Cross-Training Program for Cyclists

//Cross-Training Program for Cyclists

Cross-Training Program for Cyclists

Cross-training can help address some of the issues and most common cycling injuries that our clients and the cycling community experience. Cross-training can involve simple body weight exercises; it doesn’t have to involve a lot of heavy lifting or a lot of big equipment. Many of the exercises that we would be prescribe to cyclist clients actually focus on the core.

In our post Exercises to Prevent the Most Common Cycling Injuries, we provide an outline of the types of exercises and direction that we would take with clients to prepare them for or repair them from the demands of road cycling.

In this post, we provide a template of a strength training program that can help prevent injuries from occurring and maximize your performance on the bike. A consultation with a registered physiotherapist can customize this program to your specific needs and goals to take your cycling to the next level.

Cross-Training Program for Cyclists

1. Rotational Plank

Starting from a basic front plank position rotate into a side plank position then back to front plank before rotating to the opposite side. This exercise is helpful in engaging not only the core muscles in the back, but also the sides of the trunk and lateral aspect of the hips.

  • For this exercise, I like to hold each position for 3-5 seconds and continue for up to 45 seconds, 3 sets.

2. Rotational Bird-Dog

Here my goal is to try to touch my elbow to my knee without excessive rounding of my back. For this exercise, I like to focus on my form and ensure I’m not cheating by rounding or arching my back. In addition, I’m strong through my shoulders and my cue with my legs is to “reach with my heel.”

  • I recommend 3-5 second hold, 6-8 reps preside, 3 sets.

3. Stationary Lunges

Stationary lunges are a great way to unilaterally train each lower extremity and encourages eccentric control of your body. In addition, it helps you practice your balance when in a functional position.

  • I suggest trying body weight lunges first, and attempting appropriate form for 20 repetitions total.

4. Goblet Squats

Goblet squats are a great way to target the low back, glutes, hamstrings, quads, and the always- ignored, adductors (groin). Starting with a wider than usual stance, lower your body to the ground and ensure you feel tension through your lower body, but also your groin. Keeping the knees in line with your toes and cueing an outward push, stand up and lock out the knees. Try a light weight before moving onto the heavier ones.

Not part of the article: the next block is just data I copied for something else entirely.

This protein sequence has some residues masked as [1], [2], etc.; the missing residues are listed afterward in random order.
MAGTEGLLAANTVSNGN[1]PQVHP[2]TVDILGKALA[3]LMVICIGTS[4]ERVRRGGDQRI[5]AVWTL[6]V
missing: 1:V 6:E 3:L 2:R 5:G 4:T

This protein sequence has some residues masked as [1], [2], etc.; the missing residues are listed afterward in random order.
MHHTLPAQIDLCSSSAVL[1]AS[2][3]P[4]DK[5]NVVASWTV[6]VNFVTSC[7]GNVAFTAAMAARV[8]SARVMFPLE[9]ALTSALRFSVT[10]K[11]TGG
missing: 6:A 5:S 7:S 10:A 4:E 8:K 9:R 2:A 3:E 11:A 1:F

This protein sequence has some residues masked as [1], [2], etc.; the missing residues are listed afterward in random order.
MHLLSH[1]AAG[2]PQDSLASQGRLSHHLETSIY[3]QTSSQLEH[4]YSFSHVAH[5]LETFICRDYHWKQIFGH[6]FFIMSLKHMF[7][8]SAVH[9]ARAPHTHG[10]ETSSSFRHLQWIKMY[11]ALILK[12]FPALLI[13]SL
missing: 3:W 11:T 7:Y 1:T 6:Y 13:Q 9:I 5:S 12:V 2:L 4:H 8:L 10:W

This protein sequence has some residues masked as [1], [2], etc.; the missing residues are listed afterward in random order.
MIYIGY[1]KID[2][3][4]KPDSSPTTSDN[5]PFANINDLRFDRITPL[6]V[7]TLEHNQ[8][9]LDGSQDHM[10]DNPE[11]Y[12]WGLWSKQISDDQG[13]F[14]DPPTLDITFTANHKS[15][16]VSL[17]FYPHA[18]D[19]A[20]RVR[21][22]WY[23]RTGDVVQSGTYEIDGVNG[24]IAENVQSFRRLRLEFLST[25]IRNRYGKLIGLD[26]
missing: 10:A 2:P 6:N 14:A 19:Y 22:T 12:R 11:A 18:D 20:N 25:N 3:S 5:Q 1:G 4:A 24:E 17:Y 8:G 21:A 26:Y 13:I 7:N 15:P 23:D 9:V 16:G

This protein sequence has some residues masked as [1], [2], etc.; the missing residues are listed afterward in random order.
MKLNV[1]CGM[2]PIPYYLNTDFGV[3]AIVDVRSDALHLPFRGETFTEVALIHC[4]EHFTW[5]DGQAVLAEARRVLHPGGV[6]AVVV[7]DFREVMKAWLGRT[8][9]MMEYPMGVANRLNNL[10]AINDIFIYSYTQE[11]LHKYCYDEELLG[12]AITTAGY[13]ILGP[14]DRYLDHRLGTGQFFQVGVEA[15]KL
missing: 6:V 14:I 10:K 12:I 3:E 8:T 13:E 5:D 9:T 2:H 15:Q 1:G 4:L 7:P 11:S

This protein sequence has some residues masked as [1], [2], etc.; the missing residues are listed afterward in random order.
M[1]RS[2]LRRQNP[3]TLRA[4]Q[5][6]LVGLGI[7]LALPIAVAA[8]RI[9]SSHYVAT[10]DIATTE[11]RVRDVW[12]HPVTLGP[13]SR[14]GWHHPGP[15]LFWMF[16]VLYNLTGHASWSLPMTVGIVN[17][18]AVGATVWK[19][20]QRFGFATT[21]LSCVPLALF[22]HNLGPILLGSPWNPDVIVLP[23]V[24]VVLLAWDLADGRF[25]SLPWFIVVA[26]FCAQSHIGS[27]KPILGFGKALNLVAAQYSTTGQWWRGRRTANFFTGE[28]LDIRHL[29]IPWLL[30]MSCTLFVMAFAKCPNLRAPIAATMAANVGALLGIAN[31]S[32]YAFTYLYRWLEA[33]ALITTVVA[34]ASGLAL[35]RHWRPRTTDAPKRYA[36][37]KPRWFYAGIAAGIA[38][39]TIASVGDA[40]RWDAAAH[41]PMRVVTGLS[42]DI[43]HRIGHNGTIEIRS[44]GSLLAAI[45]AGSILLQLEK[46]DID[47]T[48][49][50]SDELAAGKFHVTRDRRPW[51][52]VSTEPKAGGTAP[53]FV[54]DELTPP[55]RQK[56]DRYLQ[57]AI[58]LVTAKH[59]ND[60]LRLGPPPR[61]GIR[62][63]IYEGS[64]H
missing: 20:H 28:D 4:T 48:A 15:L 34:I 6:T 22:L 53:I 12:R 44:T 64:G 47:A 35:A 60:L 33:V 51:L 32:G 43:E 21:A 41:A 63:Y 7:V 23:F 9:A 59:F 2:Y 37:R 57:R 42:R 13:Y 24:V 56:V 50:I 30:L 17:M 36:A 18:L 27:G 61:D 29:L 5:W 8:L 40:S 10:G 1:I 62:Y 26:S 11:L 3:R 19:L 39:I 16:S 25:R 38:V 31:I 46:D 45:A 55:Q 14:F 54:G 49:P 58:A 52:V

• 10-12 reps with proper form at 3 sets will encourage muscle development, especially if you’re beginning your cross-training journey.

5. Step-Ups

Step-ups are a great way to train explosiveness in the lower extremity. Make sure to use your upper extremity for balance and to prevent sway in your knee. Try to tension the front leg first before stepping up and try not to assist with your back leg (easier said than done!). Body weight as your resistance is a great place to start. Remember that the explosiveness is what counts and ensure the lock out at the top.

  • 15 repetitions per leg, 3 sets each will get your heart rate up and muscles stimulated.

6. Prone unilateral hamstring curls

Prone unilateral hamstring curls are often overlooked at the gym. Controlling the band is more difficult than it looks and it encourages the proper training of your knee’s movement pattern, into flexion. For beginners, try a light band and work your way up. Remember, the range of motion is important and try not to stop at 90 degrees of flexion. Your target is heel to bum!

  • 8-10 repetitions, 3 sets per leg will be an ideal starting place.

7. Romanian deadlifts

Romanian deadlifts are one of the best value for exercises to perform at the gym. This exercise will strengthen the posterior chain of muscles including your shoulder stabilizers, spinal musculature, gluteal muscles, and hamstrings. No doubt, your heart rate will also increase quite a bit for a resistance exercise! With deadlifts, I encourage having some moderate to heavy weight for appropriate and meaningful stimulus through these larger muscles.

  • 10-12 repetitions ; 2-3 sets will set you on the right path.

If you are a cyclist experiencing pain or injuries, or you would like to discuss ways to prevent injuries and maximize your performance, talk to one of our physiotherapists.

Written by

Hoong Phang
Hoong PhangClinic Manager & Physiotherapist
Hoong holds a Bachelor Honours Health Sciences from the University of Western Ontario (2008). He has also completed a Master of Science in Health and Exercise Psychology (2010) from McMaster University, and Master of Physiotherapy (2012) from McMaster University. Hoong is currently published in the academic journals “Disability and Rehabilitation” and “Spinal Cord.”

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By |2019-07-30T18:20:37+00:00July 22nd, 2019|Sports Physiotherapy|0 Comments